Inverarity (inverarity) wrote in bookish,
Inverarity
inverarity
bookish

Saturday Book Discussion: Bookstores


Bye bye Borders

RIP Bookstores?




The first time I ever walked into a big box mega bookstore, I was in love. Look. At. All. Those. Books!

Of course, those big box stores soon came to represent the face of Corporate Evil. As we learned in You've Got Mail, big megastores crushed beloved little independent neighborhood bookstores beneath their cloven boots. (An ironic message coming from a movie that was a 2-hour advertisement for AOL.)


You've Got Mail

You think I'm evil. But someday,
a great beast shall arise from out of Seattle,
having seven heads and ten horns,
and his name shall be Jeff Bezos.



Yeah, those shitty little neighborhood bookstores that always had a fucking cat around underfoot and the smell of mold in the shelves? Screw them. Gimme a nice, well-lighted store with a cafe and a decent chance of finding a book I am looking for any day. That is not to say that nice independent stores do not exist. In university towns, it can be fun to go book browsing in specialty bookstores. Ditto major cities -- New York and the Bay Area are full of bookstores that aren't just chains or cat-infested hole-in-the-wall places.

However, finding a good bookstore is getting harder and harder. Borders Books was not the first big chain to fail, just the latest.

Anybody remember these guys?

B. Dalton Books

Walden Books

Crown Books


In my area, the only places left are Barnes & Noble (which is okay, but the nearest one is about 20 miles away and small), Books A Million (which was always a sort of poor man's Borders), and a few lingering hole-in-the-wall used bookstores with fucking cats.

All right, I admit it, nowadays, when I actually buy a physical book (which is rare: ebooks for the win!) I usually order it from Amazon.

Look, that's forty miles I am not driving - think green!

No, really, as much as I dislike Amazon for some of their business tactics, if I didn't order from Amazon I'd still order online. And I'm still going to prefer ebooks to print books for a bunch of reasons.

But I admit, when I am near a Barnes & Noble or some other decent bookstore with a nice cafe, there is nothing like sitting down amidst a bunch of books and taking in the... bookish ambiance.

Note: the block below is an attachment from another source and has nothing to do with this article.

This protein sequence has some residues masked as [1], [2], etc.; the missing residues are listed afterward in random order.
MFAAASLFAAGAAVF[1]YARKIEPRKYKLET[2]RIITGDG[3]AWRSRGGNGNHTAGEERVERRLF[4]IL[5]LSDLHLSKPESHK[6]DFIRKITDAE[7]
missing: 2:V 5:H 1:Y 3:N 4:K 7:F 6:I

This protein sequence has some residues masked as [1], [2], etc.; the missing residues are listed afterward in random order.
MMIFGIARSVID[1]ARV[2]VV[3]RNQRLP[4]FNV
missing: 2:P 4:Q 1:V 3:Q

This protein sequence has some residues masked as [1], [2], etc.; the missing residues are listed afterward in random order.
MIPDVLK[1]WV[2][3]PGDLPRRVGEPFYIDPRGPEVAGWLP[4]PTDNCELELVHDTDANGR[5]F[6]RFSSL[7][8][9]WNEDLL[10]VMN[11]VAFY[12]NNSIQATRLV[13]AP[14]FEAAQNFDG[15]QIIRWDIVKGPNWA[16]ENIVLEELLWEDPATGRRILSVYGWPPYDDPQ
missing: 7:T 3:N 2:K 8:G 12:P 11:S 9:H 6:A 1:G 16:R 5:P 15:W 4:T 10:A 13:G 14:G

There is much angst in the bookselling world over Amazon and ebooks. Ebooks, it is inevitable, will become a medium that largely replaces print books. But physical books will never go away, and I predict that in 50 years, bookstores will still be around. But they will probably be tiny and specialized, catering to collectors and other special needs, and most physical books will be produced by sophisticated print-on-demand devices right there in the store. If Barnes & Noble still exists as a company, it won't be one with millions of square feet of retail space in shopping malls across the country.

Do you view the coming demise of (most) bookstores with dread? Do you have a local bookstore you really love? Do you know of any independent stores that have managed to thrive in a world dominated by big box chains, Amazon, and ebooks?

Poll #1863860 bookstores

How often do you visit a physical bookstore?

Often! (At least once a week.)
27(23.7%)
Sometimes. (Every few weeks.)
48(42.1%)
Now and then. (A few times a year.)
29(25.4%)
Hardly ever or never.
10(8.8%)

Do you think bookstores will become extinct?

No. Too many people like them, they will always be around.
54(47.4%)
A few will remain, in larger cities, but most are going to disappear.
57(50.0%)
Yes. None will remain aside from a few small, specialty outlets.
3(2.6%)

What do you think of Amazon.com?

It is the devil! We can blame Amazon for much that's wrong with the publishing industry today.
2(1.8%)
Not particularly fond of Amazon, but it's awfully convenient.
46(41.1%)
Eh, just another online retailer. And sooner or later, the competition will eat them too.
34(30.4%)
Love it! Super-saver shipping and Amazon Prime all the way, baby!
30(26.8%)





Previous Saturday Book Discussions.
Tags: discussion
Subscribe

  • Terminus, by Peter Clines

    A sequel to 14, in which the Great Old Ones arrive to eat the world. Kavach Press, 2020, 333 pages Murdoch’s past has finally come…

  • Burr, by Gore Vidal

    Aaron Burr in his own words... kind of. Random House, 1973, 430 pages Here is an extraordinary portrait of one of the most complicated -…

  • Aria: The Masterpiece, Volume 2

    Aria: The Masterpiece, Volume 2 by Kozue Amano Further life on the wet Mars, now known as Aqua. Akari helps a lost visitor, learns about the…

  • Post a new comment

    Error

    default userpic

    Your reply will be screened

    When you submit the form an invisible reCAPTCHA check will be performed.
    You must follow the Privacy Policy and Google Terms of use.
  • 26 comments
Previous
← Ctrl ← Alt
Next
Ctrl → Alt →
Previous
← Ctrl ← Alt
Next
Ctrl → Alt →

  • Terminus, by Peter Clines

    A sequel to 14, in which the Great Old Ones arrive to eat the world. Kavach Press, 2020, 333 pages Murdoch’s past has finally come…

  • Burr, by Gore Vidal

    Aaron Burr in his own words... kind of. Random House, 1973, 430 pages Here is an extraordinary portrait of one of the most complicated -…

  • Aria: The Masterpiece, Volume 2

    Aria: The Masterpiece, Volume 2 by Kozue Amano Further life on the wet Mars, now known as Aqua. Akari helps a lost visitor, learns about the…